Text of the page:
Folded sheet of aluminum foil
Emergency whistle
Emergency poncho (orange)
Dusk masks (8 – enough for friends?)
Emergency blanket (a.k.a. space blanket)
1 inch roll of Gorilla Tape
Compass on lanyard
P25 can opener
Leatherman multi-tool
Water purification tablets
Signal mirror
Electrical tape
Small screwdriver
Folding pocket knife
Credit-card sized survival tool
Small crow bar
Esbit fuel tablets

Work keeps anywhere from two to six 5-gal water bottles on hand at all times. So that will supplement my handful of water bottles if I need to shelter in place.

Something I need to keep at work or bring every day is a warm jacket, hat, and hiking boots. Even on days with moderately acceptable rain, I’m wearing a light coat, no hat, and dress shoes. No good, if I have to hoof it home 12 miles away.

This puts my little kit to shame! My advice today is to strive to be more like Andy. Andy is the MAN!

Tuesday, August 23, 2011

Rattle and Roll

Colorado had the largest earthquake in 40 years yesterday, the East Coast from Virginia up to Toronto, Canada just experienced a very shallow and very violent 5.9 just now. Cell phones and landlines in the DC area are not working.

If this happened right here, right now, would you be ready? The Pentagon and numerous other buildings are being evacuated. Do you know your evacuation plan at your workplace? Do you know the emergency plan at your children's school? If you were stuck at work for a day, do you have extra food and clothes?

Time to think about these things! Check our website for more preparedness information at

Friday, August 19, 2011

Road Delays 8/21

The following roads will have spiffy new stripes starting Sunday, August 21st. Be prepared for short delays on the following roads:

Pacific Avenue N.
Holcomb Road
Pleasant Hill Road
Headquarters Road
Firlane Road
Sandy Bend Road
Hicks Road
Blauser Road
Waters Road
Cood Ferry/Hoyer Road
Beacon Hill Drive
Alpha Road
Nevada Drive
Olson Road
Inglewood Drive
W. Beacon Hill
Cedar Gates
Alpine Way
Parke Lane
Pacific Way
Coal Creek Road

The Tower Road Bridge Scour Project (which, ironically, is the name of my imaginary band) will begin Monday. One lane of traffic may be closed periodically during the term of the project, which is anticipated to be complete mid-October.

Have questions? Contact Cowlitz County Public Works at 577-3030 or visit their website at

Let's Have a SAFE Weekend

Rumor has it that this weekend is going to be hot! Hot weather is great, but it always seems to bring tragedies related to our areas lakes and rivers. Please be safe this weekend and practice good water safety habits. Wear a lifejacket, even if you're just washing your car. I wear one in the shower, just in case. Ok, I don't, but seriously, enjoy this beautiful summer weekend safely. We only get a few of them, make them count!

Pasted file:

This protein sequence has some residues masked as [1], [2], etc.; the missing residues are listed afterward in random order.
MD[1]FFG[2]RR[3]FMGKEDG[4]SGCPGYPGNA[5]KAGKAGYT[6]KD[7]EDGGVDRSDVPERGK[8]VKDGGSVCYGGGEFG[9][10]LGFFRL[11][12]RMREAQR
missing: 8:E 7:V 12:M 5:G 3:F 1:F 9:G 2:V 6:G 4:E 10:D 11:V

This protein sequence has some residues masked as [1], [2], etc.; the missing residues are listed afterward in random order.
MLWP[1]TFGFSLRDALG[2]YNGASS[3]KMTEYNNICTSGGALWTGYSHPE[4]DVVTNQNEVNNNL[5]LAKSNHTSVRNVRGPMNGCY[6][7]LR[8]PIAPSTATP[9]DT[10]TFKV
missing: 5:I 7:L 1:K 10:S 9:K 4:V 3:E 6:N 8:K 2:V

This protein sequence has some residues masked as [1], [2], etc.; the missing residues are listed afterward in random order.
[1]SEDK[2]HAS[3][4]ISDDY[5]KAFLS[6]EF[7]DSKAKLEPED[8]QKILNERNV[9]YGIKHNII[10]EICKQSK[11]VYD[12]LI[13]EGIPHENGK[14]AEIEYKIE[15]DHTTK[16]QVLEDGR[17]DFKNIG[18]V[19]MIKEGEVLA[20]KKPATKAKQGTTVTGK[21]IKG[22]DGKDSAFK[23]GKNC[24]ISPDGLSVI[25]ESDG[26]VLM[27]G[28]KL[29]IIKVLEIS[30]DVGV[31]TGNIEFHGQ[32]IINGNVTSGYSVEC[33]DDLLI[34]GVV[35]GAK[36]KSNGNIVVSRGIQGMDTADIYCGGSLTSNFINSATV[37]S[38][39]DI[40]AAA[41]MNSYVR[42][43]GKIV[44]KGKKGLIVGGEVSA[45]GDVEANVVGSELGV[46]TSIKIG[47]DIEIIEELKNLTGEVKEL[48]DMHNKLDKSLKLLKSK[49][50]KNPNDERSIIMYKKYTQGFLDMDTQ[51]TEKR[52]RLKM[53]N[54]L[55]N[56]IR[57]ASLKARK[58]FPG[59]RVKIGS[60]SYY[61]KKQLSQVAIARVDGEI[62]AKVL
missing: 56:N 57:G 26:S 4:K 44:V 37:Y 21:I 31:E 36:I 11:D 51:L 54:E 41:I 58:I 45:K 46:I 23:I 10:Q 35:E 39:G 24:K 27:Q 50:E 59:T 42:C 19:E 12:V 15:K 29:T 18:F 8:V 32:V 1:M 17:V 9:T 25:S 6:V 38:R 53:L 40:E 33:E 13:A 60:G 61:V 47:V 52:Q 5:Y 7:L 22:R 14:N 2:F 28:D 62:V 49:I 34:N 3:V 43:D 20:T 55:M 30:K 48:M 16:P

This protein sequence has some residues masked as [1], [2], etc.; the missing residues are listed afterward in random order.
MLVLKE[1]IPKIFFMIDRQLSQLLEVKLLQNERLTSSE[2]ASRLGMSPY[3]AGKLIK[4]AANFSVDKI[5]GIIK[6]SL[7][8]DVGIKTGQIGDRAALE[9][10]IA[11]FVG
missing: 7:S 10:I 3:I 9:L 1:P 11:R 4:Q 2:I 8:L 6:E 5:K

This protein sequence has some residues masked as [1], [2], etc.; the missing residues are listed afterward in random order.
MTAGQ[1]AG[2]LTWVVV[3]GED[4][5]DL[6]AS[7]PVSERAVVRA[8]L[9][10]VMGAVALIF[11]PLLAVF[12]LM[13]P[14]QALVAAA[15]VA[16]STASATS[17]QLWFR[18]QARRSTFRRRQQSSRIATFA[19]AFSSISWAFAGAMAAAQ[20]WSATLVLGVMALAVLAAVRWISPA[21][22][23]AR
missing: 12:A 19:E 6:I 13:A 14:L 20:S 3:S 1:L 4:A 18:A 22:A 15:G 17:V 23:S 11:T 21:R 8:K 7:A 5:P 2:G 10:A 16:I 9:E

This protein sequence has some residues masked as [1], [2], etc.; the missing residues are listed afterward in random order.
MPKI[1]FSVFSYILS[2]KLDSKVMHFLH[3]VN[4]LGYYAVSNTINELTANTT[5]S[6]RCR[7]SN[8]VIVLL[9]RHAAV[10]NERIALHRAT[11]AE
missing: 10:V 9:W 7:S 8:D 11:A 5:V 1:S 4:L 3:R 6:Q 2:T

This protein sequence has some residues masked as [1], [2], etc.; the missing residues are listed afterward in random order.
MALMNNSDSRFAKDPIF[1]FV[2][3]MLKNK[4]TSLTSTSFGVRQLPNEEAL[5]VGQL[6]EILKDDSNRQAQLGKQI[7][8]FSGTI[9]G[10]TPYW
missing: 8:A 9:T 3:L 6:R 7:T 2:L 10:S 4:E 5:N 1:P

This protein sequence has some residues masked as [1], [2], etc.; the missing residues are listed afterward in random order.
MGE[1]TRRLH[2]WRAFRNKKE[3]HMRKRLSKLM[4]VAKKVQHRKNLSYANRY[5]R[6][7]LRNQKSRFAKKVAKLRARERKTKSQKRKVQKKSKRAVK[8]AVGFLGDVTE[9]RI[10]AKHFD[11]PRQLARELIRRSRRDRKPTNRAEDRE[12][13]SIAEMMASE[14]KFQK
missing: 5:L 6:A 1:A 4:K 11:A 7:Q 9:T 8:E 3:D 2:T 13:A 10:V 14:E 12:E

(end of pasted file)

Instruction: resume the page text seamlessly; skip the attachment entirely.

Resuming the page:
One More Training Burn in Longview Tomorrow

Longview Fire will be conducting one more training burn at the old Maple Terrace Apartments in Longview tomorrow. Maple Street will be closed, but access to the Longview Public Library will remain open. The training burn begins at 8:00 a.m. and will last until late afternoon.

Nearby residents, especially those with respiratory issues, may want to keep windows and doors closed to minimize smoke inhalation.

Tuesday, August 16, 2011

Drop, Cover and Hold Off on Triangle of Life

"Drop, Cover and Hold" is still the best method for earthquake safety in the United States and especially in our own quake-prone region. This recommendation comes from the Cowlitz County Department of Emergency Management, in concurrence with the American Red Cross, FEMA, and the U.S. Geological Survey.

Unfortunately, e-mails have been circulating on the Internet for years incorrectly touting the "Triangle of Life" technique which allegedly use voids as a way to survive earthquakes. Simply put, the technique is not applicable for earthquake experiences in the United States. "Drop, Cover and Hold is the appropriate response to Earthquakes in the United States. We simply don't build structures the same way here as in other parts of the world." said King County Office of Emergency Management Director Robin Friedman.